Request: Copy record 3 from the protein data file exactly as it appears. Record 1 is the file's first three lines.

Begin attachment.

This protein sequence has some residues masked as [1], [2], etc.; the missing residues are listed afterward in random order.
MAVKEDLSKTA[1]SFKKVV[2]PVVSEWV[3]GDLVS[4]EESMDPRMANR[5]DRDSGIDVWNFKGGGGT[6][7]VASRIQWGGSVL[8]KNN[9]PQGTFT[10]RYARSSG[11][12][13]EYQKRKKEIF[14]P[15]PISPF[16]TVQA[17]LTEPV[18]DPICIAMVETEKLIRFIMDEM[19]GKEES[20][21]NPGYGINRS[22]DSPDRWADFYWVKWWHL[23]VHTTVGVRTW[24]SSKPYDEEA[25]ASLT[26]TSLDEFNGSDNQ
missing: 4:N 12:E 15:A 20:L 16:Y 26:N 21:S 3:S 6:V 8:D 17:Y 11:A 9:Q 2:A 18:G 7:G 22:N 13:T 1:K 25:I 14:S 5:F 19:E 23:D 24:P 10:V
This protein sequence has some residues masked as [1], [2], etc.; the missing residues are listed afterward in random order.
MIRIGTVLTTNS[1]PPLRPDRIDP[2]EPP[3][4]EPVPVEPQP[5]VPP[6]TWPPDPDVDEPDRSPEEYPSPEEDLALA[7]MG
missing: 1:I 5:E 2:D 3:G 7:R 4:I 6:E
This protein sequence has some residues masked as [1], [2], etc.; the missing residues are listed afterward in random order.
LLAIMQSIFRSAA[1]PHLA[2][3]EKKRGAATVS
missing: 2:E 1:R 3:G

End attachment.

This protein sequence has some residues masked as [1], [2], etc.; the missing residues are listed afterward in random order.
LLAIMQSIFRSAA[1]PHLA[2][3]EKKRGAATVS
missing: 2:E 1:R 3:G